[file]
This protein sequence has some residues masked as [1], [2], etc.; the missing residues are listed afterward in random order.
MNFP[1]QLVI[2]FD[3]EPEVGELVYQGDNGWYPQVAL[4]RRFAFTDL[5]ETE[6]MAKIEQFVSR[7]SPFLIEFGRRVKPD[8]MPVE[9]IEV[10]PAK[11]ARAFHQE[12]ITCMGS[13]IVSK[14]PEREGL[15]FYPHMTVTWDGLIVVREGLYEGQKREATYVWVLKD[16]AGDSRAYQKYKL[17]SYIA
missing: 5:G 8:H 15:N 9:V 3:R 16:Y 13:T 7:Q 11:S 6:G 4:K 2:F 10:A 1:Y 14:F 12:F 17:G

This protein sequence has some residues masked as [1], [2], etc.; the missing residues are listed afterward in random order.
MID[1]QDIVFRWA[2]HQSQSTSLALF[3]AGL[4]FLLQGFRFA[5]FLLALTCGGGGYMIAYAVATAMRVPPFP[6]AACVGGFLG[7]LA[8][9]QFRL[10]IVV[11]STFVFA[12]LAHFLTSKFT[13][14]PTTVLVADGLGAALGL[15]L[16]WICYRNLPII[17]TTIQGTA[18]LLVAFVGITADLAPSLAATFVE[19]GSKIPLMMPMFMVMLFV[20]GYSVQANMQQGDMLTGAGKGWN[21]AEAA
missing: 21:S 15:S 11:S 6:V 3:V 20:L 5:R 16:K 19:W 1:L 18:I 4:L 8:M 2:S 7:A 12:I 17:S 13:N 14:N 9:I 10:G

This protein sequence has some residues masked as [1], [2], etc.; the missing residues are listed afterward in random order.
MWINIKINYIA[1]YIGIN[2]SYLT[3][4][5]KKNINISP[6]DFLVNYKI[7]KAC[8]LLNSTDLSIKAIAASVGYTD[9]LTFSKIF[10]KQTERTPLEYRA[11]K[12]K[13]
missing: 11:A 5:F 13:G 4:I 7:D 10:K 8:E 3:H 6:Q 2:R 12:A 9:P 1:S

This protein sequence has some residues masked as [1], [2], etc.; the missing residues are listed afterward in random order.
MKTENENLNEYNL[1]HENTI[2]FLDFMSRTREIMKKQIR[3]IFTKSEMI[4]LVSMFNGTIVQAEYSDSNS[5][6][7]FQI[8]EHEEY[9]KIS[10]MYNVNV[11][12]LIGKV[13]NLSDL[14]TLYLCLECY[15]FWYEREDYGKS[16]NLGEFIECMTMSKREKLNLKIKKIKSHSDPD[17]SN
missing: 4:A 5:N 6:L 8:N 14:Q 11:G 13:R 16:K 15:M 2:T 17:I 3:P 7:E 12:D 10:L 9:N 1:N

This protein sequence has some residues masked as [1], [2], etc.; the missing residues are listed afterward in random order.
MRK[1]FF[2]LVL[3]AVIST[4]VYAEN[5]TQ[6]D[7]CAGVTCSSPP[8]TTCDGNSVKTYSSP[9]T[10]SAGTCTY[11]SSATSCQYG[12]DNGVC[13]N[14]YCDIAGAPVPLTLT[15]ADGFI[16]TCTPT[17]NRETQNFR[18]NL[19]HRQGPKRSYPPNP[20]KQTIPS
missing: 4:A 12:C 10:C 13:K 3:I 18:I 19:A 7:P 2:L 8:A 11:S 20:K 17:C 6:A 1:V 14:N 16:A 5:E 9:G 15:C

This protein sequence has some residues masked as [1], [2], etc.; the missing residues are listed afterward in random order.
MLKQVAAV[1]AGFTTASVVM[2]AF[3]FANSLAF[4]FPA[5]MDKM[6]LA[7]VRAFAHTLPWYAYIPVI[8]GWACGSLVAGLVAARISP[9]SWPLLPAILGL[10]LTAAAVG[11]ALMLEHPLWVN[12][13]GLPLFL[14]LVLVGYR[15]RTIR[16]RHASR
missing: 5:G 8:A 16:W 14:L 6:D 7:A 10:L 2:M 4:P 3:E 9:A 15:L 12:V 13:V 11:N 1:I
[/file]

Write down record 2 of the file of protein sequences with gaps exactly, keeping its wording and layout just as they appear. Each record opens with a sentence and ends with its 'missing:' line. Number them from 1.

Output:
This protein sequence has some residues masked as [1], [2], etc.; the missing residues are listed afterward in random order.
MID[1]QDIVFRWA[2]HQSQSTSLALF[3]AGL[4]FLLQGFRFA[5]FLLALTCGGGGYMIAYAVATAMRVPPFP[6]AACVGGFLG[7]LA[8][9]QFRL[10]IVV[11]STFVFA[12]LAHFLTSKFT[13][14]PTTVLVADGLGAALGL[15]L[16]WICYRNLPII[17]TTIQGTA[18]LLVAFVGITADLAPSLAATFVE[19]GSKIPLMMPMFMVMLFV[20]GYSVQANMQQGDMLTGAGKGWN[21]AEAA
missing: 21:S 15:S 11:S 6:V 3:V 20:L 5:R 16:K 19:W 1:L 18:I 4:L 8:M 2:S 7:A 12:I 17:S 13:N 14:N 9:I 10:G